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My Redscale Love and Hate Story

Redscale, mainly at the beginning, caused these contradictory feelings in almost every Lomographer. This is my own story with this film, both sought and avoided.

When Lomography first introduced Redscale films more than three years ago (if I’m not mistaken), I was among the ones that bought and tried them a bit thoughtlessly. By then, one single roll could last for weeks, even months, inside my camera, so I had the opportunity of trying it in different light conditions and with the three cameras I had.

So far, so good, but just imagine my face every time I read a review or comment. “It needs a lot of light, I’m not so happy with the results, I hate redscale…”. But I decided not to pay attention and trust in beginner’s luck. This is what I found when I got my pics developed.

Let’s start with the Supersampler – the first camera I loaded and the one in which the roll took longer to finish. When I took it back from the lab I found pics from the Pyrenees, Córdoba, Llanes, Porto and back to the Pyrenees, almost a whole year of my life summarized in a single roll. I’d had been happier if something could’ve been distinguished in the pics, but, considering that I never got on well with my Supersampler and how dark the pics came out, I was a bit disappointed.

Judge by yourselves, while I keep wondering how the heck could a pic taken in August, in Córdoba and at noon come out so dark. Maybe the heat “fried” the film?

I wasn’t so lucky with the Fisheye, although I must admit my beginner’s mistake here. Most of the pics in this roll were taken indoors, during several meetings with friends. As you can imagine, Fisheye’s flash, 100 ISO and a dimly lit restaurant weren’t a winning combination, and I got these gloomy pics.

Well, OK, this came out fine.

I have to admit that I slightly cheered up when I saw the results I got with the Diana mini, and started thinking that maybe redscale wasn’t that bad. Like before, this roll contained pics from Valladolid, Vigo, Zaragoza, and Jaca, indoors and outdoors, night and day… Well, Diana mini is more versatile and with the possibility of changing apertures and using B mode, I was able to control my pics a little more. There are some photos in this roll with which I’m especially happy and even a couple of them made me win some competitions.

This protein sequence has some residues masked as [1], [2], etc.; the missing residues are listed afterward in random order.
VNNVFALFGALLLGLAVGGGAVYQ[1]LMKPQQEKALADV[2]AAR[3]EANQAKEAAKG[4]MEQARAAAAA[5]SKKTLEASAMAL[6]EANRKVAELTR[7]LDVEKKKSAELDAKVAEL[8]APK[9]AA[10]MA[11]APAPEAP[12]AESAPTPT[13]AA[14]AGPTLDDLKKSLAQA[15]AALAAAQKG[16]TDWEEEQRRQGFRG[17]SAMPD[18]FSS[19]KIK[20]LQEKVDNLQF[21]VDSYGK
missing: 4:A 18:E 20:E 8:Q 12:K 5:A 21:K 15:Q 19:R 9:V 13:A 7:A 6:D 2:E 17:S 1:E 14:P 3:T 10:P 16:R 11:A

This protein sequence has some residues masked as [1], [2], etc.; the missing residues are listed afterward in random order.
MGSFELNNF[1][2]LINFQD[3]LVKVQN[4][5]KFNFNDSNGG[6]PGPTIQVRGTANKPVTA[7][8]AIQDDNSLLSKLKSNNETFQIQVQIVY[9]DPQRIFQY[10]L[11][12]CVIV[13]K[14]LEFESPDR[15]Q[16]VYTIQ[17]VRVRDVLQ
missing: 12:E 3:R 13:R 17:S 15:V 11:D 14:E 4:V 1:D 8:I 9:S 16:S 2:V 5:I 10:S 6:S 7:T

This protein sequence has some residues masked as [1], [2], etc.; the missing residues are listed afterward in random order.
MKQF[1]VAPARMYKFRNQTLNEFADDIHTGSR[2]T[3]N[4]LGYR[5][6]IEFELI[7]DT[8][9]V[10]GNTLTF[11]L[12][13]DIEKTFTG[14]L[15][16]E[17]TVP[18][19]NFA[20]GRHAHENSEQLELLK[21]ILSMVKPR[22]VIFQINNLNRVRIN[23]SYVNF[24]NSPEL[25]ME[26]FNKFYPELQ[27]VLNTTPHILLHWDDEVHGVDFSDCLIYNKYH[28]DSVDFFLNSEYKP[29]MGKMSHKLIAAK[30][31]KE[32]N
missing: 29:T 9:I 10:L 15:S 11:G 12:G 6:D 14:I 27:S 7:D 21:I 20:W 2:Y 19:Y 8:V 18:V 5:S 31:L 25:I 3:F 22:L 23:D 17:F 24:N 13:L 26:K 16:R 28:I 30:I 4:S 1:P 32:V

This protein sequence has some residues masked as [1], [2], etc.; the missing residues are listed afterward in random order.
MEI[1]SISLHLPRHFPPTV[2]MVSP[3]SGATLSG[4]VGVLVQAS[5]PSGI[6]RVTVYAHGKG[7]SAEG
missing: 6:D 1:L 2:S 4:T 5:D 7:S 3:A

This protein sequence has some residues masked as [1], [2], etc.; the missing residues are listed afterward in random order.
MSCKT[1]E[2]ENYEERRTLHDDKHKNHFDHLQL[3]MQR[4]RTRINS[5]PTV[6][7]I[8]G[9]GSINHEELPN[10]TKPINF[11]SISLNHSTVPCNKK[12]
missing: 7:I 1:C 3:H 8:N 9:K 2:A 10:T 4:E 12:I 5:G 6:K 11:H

Even though, once I finished these rolls I decided to take a break from redscale, read a bit more and prepare my photos better. Reading, I also found a lot of complaints about how difficult it is to scan and that some labs don’t scan it properly. I didn’t give another chance to redscale until Redscale XR were launched, but that’s another story and shall be told another time.

But don’t be sad, mi story with Redscale 100 has a happy ending! I tried it again not long ago, doing doubles with atria007 and I loved the results. OK, Merys’ art has a lot to do with this amazing pics, but don’t spoil my redscale happiness!

written by mochilis and translated by mochilis


  1. neanderthalis


    I feel your frustration. I found it works best when I use my LC-A+

    almost 2 years ago · report as spam
  2. mochilis


    @neanderthalis: yes, last pics were taken with my LC-A+ and made me want to buy some more redscale rolls. Thanks for reading! ;)

    almost 2 years ago · report as spam
  3. alex34


    Most Lomo camera will not give you the degree of aperture and shutter control you need to get good redscale. I only 'got' redscale when I shot a 100 ISO roll at ISO 50 through my Mamiya 330.

    over 1 year ago · report as spam

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The original version of this article is written in: Spanish.